Water, re-appraisal at Chester Select Board meeting

By Shawn Cunningham
© 2018 Telegraph Publishing LLC

At the Chester Select Board’s Aug. 8 meeting, member Dan Cote asked that Water and Sewer Superintendent Jeff Holden come before the board to speak about the capacity of the town’s infrastructure, since it might be an attraction for business. Coincidentally, the next meeting came at the end of a difficult week for the Water Department and Holden spent his time recapping the situation.

Jeff Holden displays a section of the blocked pipe. Photos by Shawn Cunningham

The first involved the leaks that occurred at Chester-Andover Elementary School where first a flange bolt on the water meter broke, then, when the system was re-pressurized a leak under the school’s slab flooded two classrooms.

At the Sept. 5 meeting, Holden repeated what he told the board in the run-up to the vote on the major water system upgrade that, in the case of the water line breaks at the Chester-Andover Elementary School, “the main should have been addressed a while ago.”

In the second situation, a home on Rt. 11 west, Holden said, had an old “flared copper” connection that was “probably  40 years old” and needed to be replaced before the vacant house could be used. According to Holden, the pipes were clogged and he could not get a cable through to clean it out. He noted that in this case, the town was fortunate to have installed the second water tank last year.

Board member Dan Cote asks Holden to come back at some time in the future to talk about the water infrastructure.

The house “is on the way to the old tank and we would have had to shut down the whole town to repair it,” said Holden. Instead, the new tank supplied the town from the east side. Holden said he would need to put in for permits to dig into the state highway to finish the job.

Cote told Holden that he had hoped for an update on the overall infrastructure, but he realized that these had been busy weeks and asked him to come back another time.

Holden told the board that the water system is leaps and bounds ahead of 20 years ago and that they continue to work on improving both the water and sewer system.

Re-appraisals under way

Lister Wanda Purdy told the board that the company doing the town-wide property reassessment has begun work and that two men are working two days a week to get to each of the 1,865 properties in Chester. Purdy said they have almost finished the Smokeshire area and are beginning work on Popple Dungeon.

Lister Wanda Purdy explains the process for the reappraisal mandated by the State of Vermont.

Back in December of 2016, the state of Vermont told the town it must conduct a reappraisal of real properties. According to Purdy, the order was triggered by the town’s “coefficient of dispersion.”  A Vermont Tax Department publication defines the coefficient of dispersion as a measure of how fairly distributed the property taxes are within a town. A high COD (above 20 percent) means that many taxpayers are paying more than their fair share and many are paying less than their fair share. In 2016, Chester’s COD was 21.43 percent.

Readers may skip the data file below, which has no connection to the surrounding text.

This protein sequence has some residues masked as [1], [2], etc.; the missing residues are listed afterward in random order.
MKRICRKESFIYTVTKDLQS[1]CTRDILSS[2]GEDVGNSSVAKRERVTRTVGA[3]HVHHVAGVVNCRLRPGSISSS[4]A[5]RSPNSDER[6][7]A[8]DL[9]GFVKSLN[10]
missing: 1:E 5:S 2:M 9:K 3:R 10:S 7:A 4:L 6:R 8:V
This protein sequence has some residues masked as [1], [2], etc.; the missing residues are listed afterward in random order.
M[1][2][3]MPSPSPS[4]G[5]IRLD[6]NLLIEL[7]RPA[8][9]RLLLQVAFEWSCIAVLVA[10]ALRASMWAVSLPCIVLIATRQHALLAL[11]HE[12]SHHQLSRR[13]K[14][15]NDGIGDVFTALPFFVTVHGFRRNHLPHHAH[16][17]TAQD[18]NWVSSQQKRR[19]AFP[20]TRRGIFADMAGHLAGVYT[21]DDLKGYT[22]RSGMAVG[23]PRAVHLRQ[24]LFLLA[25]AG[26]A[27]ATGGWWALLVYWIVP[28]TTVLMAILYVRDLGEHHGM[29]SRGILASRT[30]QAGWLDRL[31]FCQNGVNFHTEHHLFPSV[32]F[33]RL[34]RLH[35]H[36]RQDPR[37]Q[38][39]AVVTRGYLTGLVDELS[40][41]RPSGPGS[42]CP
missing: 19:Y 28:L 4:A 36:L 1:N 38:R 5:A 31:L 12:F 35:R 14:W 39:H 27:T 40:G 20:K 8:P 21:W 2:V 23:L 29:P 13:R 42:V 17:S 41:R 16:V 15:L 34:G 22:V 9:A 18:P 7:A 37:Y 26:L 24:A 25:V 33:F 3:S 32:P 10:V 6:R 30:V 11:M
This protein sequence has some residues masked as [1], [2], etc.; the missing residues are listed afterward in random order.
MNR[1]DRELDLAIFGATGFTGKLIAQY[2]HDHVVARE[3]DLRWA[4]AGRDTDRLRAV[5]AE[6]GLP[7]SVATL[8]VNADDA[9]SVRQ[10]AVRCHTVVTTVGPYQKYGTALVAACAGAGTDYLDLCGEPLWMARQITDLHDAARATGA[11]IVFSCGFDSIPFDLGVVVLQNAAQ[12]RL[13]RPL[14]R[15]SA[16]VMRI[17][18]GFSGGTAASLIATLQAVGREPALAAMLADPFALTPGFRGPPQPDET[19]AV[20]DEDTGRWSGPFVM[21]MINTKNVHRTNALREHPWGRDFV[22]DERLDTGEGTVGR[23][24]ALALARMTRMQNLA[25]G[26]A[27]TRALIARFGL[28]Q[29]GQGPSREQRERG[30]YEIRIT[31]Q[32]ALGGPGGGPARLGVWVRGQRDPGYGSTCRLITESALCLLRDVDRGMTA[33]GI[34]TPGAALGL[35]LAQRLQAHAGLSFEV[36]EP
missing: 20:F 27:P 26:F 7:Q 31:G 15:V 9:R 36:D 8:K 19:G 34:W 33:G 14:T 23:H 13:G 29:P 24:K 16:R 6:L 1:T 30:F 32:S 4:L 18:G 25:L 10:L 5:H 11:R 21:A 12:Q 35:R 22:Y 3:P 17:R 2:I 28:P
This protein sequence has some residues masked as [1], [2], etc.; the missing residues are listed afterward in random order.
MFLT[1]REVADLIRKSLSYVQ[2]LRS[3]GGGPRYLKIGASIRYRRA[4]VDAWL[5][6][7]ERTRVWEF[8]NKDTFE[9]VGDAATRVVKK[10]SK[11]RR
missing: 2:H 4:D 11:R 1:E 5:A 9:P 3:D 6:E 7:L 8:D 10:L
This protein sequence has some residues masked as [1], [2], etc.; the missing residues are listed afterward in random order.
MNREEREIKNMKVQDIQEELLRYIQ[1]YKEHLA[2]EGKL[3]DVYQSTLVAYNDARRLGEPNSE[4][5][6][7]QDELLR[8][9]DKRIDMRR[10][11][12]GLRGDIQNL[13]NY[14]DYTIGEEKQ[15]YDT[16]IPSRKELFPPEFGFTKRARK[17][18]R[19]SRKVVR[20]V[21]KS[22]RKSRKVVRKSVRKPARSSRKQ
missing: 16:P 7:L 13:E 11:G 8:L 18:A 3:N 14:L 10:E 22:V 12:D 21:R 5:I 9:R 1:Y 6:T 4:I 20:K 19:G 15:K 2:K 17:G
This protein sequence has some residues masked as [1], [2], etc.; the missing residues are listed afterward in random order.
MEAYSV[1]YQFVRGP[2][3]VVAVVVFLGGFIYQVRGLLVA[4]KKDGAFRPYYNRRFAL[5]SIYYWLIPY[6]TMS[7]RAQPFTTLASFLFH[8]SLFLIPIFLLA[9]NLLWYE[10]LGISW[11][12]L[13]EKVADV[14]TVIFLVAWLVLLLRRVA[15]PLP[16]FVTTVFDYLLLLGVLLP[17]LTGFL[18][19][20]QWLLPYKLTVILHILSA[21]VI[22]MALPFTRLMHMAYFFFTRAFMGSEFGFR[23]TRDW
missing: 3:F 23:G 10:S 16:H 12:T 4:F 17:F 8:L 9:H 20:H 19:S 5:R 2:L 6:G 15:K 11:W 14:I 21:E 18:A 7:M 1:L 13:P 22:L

The town had its last reappraisal in 2008 when real estate values were at a high. After that, the market cooled and taxpayers benefited since a calculation that compares the assessed value to each year’s sale prices is used to equalize tax rates across the state. For several years, Common Level of Appraisal for Chester has been above 1, which means that properties are selling for less than assessed. The higher the CLA, the lower the education property tax (see explainer).

But after a reappraisal, in which comparable sales will have an influence, the CLA will come closer to 1 and could even drop below that, thus sending education property taxes higher. Purdy said the assessors would be working through the winter and expected to finish the job in 2020.

Property owners have received (or will in the future) a blue postcard asking them to schedule an appointment for the an assessor to visit. If an assessor visits and no one is home, a yellow card will be left asking about an appointment.

In other business

  • Under old business, board member Heather Chase told the board that she and board chair Arne Jonynas had attended a discussion about issues in providing ambulance service on Aug. 28.  The meeting was held in Ludlow and included representatives of several towns as well as the Southern Windsor County Regional Planning Commission and attendees looked at the problems of increased costs and the decreasing pool of volunteers and the question of whether a regional ambulance service would improve the situation.
  • Julie Hance asked the board for permission to apply for two grants including a municipal planning grant for a housing study that will be one piece in a town marketing plan to be developed in a few years. The grant will have a 10 percent match, which will amount to $3,000.
  • The second application is for an Historic Preservation Grant for  structural and other high priority work on the Yosemite Fire House, including painting, correcting a lean in the building, fixing doors and windows and painting. The project cost is $54,000 with $22,000 coming from the grant and $32,000 from the town’s grant fund. The grant award will be announced in December with work beginning next year.
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